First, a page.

East Bay Punk Digital Archive

Stefano Morello, English
Faculty Advisor: Eric Lott
NML Awards: The New Media Lab Digital Dissertation Award (April 2019), The Social Justice Award (June 2018)

The East Bay Digital Punk Archive is an open access archive that aims to provide free and democratic access to the subjugated knowledge produced by several subcultural formations that emerged in the San Francisco Bay Area between the early 1980s and the mid 1990s. Lawrence Livermore’s Lookout! magazine (1984-1995), yet to be collected in its entirety in any institutional archive, plays a central role in this project, as it represents an extraordinary, previously unearthed, document of punk’s alternative modes of existence and production of knowledge.

In the early 1990s, the East Bay punk scene had come to represent a quasi-utopian space in the punk imaginary worldwide, a space epitomised by the Gilman Street Project, a non-profit, all-ages, collectively organized music venue that opened its doors in Berkeley in 1986 and has, ever since, been hosting DIY shows, art exhibits, poetry readings, and other events. The very inception of Gilman gave way to a new wave of punk informed by promises of inclusivity and an aesthetic of silliness in response to the celebration of hyper-masculinity of the so-called hardcore movement that preceded it.

If the subcultural formations that emerged from Gilman provide insights into punk’s critique of the modes of exclusion of normativity (and heteronormativity) this archive will allow access to an otherwise elusive modes of cultural production that, especially with the advent of mainstream punk, has been relegated to the background. I am particularly interested in the generative function of the literature (mostly zines and letters) that, in preceding the music, suggests a longing for a future and unapologetic demands for a “time and a place where their desires are not toxic,” as José Muñoz would have it.[1] Zines — manifestos of ordinariness, scripts for the scene to come — flyers, and posters will provide, through their poetics of amateurism, a behind-the-scenes outlook of the underground punk networks and dialectics that developed within and without the United States.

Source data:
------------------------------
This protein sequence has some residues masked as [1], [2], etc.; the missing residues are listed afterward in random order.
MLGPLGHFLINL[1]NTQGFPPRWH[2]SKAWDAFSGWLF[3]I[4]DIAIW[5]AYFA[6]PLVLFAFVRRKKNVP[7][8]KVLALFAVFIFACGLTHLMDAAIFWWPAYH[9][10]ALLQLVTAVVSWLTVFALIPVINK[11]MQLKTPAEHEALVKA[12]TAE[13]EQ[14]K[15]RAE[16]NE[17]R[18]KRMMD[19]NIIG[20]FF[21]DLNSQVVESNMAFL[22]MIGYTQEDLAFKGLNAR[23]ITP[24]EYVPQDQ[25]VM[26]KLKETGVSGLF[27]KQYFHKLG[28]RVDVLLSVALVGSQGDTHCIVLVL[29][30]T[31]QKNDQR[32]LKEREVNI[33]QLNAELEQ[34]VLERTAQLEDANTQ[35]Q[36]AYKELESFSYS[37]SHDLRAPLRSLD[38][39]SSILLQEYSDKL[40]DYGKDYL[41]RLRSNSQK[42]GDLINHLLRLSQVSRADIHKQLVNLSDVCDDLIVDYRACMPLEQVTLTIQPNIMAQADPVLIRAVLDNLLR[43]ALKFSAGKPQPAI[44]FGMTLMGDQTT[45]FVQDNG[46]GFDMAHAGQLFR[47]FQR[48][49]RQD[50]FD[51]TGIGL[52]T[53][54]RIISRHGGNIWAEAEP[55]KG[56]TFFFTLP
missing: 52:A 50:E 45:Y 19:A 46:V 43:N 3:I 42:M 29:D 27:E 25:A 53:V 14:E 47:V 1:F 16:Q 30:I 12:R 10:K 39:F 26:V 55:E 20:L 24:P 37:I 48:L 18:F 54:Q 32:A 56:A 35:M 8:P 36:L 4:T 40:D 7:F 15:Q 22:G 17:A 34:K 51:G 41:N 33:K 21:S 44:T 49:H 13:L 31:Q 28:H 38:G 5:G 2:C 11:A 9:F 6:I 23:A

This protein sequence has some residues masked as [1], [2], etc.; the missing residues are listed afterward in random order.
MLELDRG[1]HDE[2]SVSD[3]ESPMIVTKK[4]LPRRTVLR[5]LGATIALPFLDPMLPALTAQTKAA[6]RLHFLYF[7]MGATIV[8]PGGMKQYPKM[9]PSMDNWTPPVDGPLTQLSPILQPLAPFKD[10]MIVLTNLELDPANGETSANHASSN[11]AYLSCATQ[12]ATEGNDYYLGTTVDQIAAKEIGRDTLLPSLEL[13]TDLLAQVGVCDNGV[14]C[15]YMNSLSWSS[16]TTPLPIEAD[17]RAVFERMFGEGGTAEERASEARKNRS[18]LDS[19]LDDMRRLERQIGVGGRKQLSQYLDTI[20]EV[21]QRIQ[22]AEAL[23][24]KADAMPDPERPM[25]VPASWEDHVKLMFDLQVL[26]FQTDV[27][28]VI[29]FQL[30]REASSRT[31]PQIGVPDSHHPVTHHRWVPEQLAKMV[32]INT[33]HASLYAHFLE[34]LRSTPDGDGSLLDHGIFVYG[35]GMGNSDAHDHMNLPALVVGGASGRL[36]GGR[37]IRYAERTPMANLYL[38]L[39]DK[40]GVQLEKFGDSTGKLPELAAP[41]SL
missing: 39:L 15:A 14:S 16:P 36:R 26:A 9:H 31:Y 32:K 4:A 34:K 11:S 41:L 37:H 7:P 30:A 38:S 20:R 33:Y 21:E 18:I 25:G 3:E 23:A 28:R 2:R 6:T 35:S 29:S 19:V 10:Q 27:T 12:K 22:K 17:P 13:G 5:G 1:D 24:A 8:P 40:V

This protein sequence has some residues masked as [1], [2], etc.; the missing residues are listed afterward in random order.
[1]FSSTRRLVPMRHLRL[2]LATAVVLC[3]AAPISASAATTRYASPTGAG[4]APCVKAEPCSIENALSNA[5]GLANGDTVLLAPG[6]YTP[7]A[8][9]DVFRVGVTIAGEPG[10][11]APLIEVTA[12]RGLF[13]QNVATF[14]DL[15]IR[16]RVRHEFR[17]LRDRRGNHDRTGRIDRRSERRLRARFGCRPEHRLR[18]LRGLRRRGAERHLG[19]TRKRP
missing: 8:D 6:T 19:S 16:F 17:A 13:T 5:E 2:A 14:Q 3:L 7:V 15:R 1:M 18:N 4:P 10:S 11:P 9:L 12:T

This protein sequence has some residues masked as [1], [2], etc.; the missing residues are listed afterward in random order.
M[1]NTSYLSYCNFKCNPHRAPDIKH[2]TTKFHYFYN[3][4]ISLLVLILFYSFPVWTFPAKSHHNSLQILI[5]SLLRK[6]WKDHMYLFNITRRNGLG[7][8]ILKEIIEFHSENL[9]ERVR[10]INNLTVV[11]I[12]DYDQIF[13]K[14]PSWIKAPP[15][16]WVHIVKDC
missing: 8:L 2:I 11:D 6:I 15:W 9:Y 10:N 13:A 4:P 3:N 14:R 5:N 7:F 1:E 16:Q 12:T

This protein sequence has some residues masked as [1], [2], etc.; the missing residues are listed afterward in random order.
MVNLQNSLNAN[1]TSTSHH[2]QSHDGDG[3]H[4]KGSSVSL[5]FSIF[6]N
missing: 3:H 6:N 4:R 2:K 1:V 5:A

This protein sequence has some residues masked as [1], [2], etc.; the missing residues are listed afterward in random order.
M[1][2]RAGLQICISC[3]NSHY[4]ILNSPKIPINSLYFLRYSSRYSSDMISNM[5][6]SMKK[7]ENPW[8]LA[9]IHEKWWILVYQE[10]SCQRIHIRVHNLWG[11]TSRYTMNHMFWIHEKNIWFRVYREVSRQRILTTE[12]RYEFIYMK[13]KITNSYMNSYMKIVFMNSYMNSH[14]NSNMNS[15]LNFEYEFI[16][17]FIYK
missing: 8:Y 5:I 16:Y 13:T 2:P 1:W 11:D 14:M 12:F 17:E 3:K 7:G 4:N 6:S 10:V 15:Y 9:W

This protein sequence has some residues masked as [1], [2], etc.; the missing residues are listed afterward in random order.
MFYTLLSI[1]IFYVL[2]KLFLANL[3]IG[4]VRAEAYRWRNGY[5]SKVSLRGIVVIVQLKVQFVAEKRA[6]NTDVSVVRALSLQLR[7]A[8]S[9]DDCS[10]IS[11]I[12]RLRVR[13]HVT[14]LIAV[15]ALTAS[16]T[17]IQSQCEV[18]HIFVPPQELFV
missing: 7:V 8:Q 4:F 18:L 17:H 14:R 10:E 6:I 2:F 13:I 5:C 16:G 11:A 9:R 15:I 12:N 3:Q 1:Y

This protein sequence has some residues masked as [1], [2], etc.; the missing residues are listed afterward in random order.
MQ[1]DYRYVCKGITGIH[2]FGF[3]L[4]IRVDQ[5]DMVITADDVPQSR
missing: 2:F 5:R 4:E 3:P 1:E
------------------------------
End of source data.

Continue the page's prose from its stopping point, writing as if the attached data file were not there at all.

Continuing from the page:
In developing my project, I am siding with Golnar Nikpour’s argument against the assimilative thrust of “punk studies” as the latest object of cultural capital. “Punk,” Nikpour reminds us, is “auto-archiving, self-aware, and interested in its own history [and] operates on the premise that everyone is an expert.”[2] Hence the necessity for collaborative punk scholarship and, as suggested by Jayna Brown, Muñoz, and Tavia Nyong’o, with reference to Fred Moten and Stefano Harney’s The Undercommons, a vision of “study” as a speculative practice that can be with and for people where they are.[3] As punk becomes increasingly institutionalized (as exemplified by NYU and Cornell University’s recent acquisitions), it is crucial to maintain not only free access to its cultural production, but also to review it in conversation with its very creators. In my endeavor to create a digital punk archive I thus fully embrace Lost & Found’s methodology: as I am, and will be, unearthing and digitizing zines, posters, mixtapes and other material from personal archives, I position my work at the intersection of scholarly investigation and cultural preservation, emphasizing the importance of collaborative and archival research.


[1] Josè Muñoz, Cruising Utopia: The Then and There of Queer Futurity, (New York: New York University Press, 2009), 102.

[2] Golnar Nikpour, “White Riot: Another Failure…” Maximumrocknroll, Jan 17, 2012. Accessed online, January 20, 2018

[3] Jayna Brown, Tavia Nyong’o, and Josè Muñoz, “Introduction,” in “Punk and Its Afterlives,” special issue Social Text 116, no. 3 (2013).